Plot: A darkness swirls at the centre of a world-renowned dance company, one that will engulf the artistic director, an ambitious young dancer, and a grieving psychotherapist. Some will succumb to the nightmare. Others will finally wake up – Suspiria
Director – Luca Guadagnino
Released: November 2018
In much the same way as when I watched The Dead Don’t Die, it took me a while to fully decide how I feel about the latest version of Suspiria, there were so many unanswered questions and mixed emotions leaving it hard for me to figure out if I liked it or not, which is something that might only come with time and re-viewings.
I enjoyed the creative cinematography that’s filled with bold composition choices, wonderfully gloomy use of light and reflective surfaces, which turns the academy into a character all of its own, reminiscent of the Overlook Hotel in The Shining or Hill House in The Haunting. Although moving away from the brightly coloured feel of the original, this more grounded palette in my eyes makes the film feel more realistic and less like a dream.
As mentioned earlier, all the performances were strong enough, with Tilda Swinton once again excelling as both Madame Blanc and Dr Klemperer, exuding an underlying menace worthy of a head witch, Dakota Johnson does well to carry the scenes she is in and proves that the Fifty Shades of Grey were just a misstep and she can star in a film.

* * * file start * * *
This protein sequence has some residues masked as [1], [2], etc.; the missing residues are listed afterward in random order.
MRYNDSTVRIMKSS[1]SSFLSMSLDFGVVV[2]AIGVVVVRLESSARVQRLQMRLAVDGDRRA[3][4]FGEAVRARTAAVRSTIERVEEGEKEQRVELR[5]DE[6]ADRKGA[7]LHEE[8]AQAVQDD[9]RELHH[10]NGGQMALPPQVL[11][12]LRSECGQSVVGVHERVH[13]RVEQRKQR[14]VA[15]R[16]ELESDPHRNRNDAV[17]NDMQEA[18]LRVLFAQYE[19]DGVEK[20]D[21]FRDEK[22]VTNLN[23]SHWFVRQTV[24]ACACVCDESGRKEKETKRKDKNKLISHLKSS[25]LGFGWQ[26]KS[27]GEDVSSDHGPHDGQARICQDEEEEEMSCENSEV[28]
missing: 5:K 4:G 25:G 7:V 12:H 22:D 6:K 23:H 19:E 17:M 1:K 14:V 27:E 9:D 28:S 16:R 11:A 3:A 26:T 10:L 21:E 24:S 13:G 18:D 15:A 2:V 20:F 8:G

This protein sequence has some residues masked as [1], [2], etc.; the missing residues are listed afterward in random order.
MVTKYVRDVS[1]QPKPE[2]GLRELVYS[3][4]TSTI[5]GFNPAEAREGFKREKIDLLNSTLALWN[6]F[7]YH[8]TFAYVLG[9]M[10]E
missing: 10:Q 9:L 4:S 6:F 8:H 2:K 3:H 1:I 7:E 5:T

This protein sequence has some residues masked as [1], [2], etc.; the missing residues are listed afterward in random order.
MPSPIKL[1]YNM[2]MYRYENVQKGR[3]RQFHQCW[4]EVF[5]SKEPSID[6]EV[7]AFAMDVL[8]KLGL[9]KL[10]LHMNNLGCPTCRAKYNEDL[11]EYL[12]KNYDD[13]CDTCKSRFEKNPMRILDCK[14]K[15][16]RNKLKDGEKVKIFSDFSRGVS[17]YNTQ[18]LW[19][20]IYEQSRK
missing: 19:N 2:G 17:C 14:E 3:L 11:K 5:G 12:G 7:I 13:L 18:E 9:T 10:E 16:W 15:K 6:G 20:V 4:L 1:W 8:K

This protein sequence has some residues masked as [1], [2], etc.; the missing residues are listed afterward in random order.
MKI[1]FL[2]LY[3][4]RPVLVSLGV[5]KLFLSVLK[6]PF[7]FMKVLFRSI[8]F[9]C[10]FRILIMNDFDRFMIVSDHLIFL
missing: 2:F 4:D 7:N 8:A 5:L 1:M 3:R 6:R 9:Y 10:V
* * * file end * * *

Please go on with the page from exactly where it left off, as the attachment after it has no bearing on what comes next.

But it was Mia Goth as Sara who I was particularly drawn too, after all, it’s her character who is tasked with carrying much of the film’s emotional weight and would most assuredly have not worked if a lesser actress was taken with the role.
Now onto the flaws. At 2 hours 40 mins, you can’t help but feel this is a little indulgent and in places tend to drag. There is also the character of Dr Joseph Klemperer who I mentioned was played by Tilda Swinton in layers of the prosthesis which while Swinton gave a decent performance as the elderly doctor investigating the weird going’s on, you can’t help but find her voice offputting and during the daylight scenes, the make-up is nowhere near convincing enough to warrant the choice rather than hiring a male actor to play the part. Sadly, it becomes more than a little offputting.
Suspiria is most assuredly a slow burn which may just put off viewers hoping to see a straightforward horror narrative, but unlike films such as Hereditary or The Witch, Suspiria feels overly convoluted, sluggish and worst of all, not very scary, which may just be down to Guadagnino’s inexperience in the horror genre.
Despite its flaws, Suspiria is a welcome edition to witch lore and brings some new ideas magic and where it might be being practised, which while not altogether successful, to move away from the original, the cinematography, set design and performances are strong, even if the directing is not.